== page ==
next deal was to drive south on HW 75 down to Ketchum to see the sights.
We drove back off the road into a couple of nice lakes, but again the trees
are in bad shape and not pleasant places to camp in our estimation.
what a mountain pass to get there. (8700 ft) Colorado has nothing up on
that road. I knew when planning our route a few weeks ago there was a reason
not to come up through Ketchum and I found out why in a big hurry. We also
knew they were having fires and that was part of it at the time. After
driving around the tourist trap such that Ketchum is, we found a gas station.
(the only one we could find) and headed back to our campground. Ketchum
and Sun Valley is the Aspen of Idaho I assume, and rich was the flavor
of the day. New condos and commercial buildings going up everywhere. We
got to see some of the burned out areas and a firefighter field camp was
still set up on the edge of town. Round trip of 140 miles. So I'm tired
and ready to get this posted and sip a little 10 High Manhattan and relax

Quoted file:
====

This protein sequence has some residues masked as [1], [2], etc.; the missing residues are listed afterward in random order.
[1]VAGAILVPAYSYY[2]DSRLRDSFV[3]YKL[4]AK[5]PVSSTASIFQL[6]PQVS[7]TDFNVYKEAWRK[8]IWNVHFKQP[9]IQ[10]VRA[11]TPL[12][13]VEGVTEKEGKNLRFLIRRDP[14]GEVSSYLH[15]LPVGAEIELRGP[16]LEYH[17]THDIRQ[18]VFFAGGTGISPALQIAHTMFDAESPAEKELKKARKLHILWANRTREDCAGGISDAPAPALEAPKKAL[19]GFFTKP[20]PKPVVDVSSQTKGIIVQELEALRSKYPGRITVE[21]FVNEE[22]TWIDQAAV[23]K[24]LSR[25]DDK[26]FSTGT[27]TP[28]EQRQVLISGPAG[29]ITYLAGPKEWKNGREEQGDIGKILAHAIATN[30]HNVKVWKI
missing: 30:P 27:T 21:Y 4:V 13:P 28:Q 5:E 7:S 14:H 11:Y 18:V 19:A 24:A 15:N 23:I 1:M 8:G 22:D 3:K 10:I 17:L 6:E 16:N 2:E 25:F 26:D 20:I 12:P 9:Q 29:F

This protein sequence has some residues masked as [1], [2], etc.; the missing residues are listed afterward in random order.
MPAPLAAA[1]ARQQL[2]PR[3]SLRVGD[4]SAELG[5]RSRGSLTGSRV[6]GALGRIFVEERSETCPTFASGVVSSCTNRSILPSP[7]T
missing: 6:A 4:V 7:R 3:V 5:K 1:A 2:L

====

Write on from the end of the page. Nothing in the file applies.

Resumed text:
while Terry heads off fishing again.
We found the headwaters of
the Salmon river between here and Ketchum. Just a tiny creek at that point.
We took some mountain views
but just to smoky to turn out very good.
5 PM Pics of
the Chief Parrish Fire on www.inciweb.org web site alonge Route 55 which
we will have to drive through to get out of here.
Incident: Chief Parrish
Released: 7 hrs. ago
Boise, ID - The Chief Parrish
Fire along Highway 55 (south of Banks) is now at 3,960 acres and is 75%
contained. Full containment of the Chief Parrish Fire is anticipated this
evening. Today, Highway 55 between Horseshoe Bend and Banks is open to
one-lane traffic with a pilot car system. Plans are to open the road to
two-way travel later this afternoon. Those traveling Highway 55 are encouraged
to use caution. Expect dense smoke and rolling debris from the burned hillside
above the road.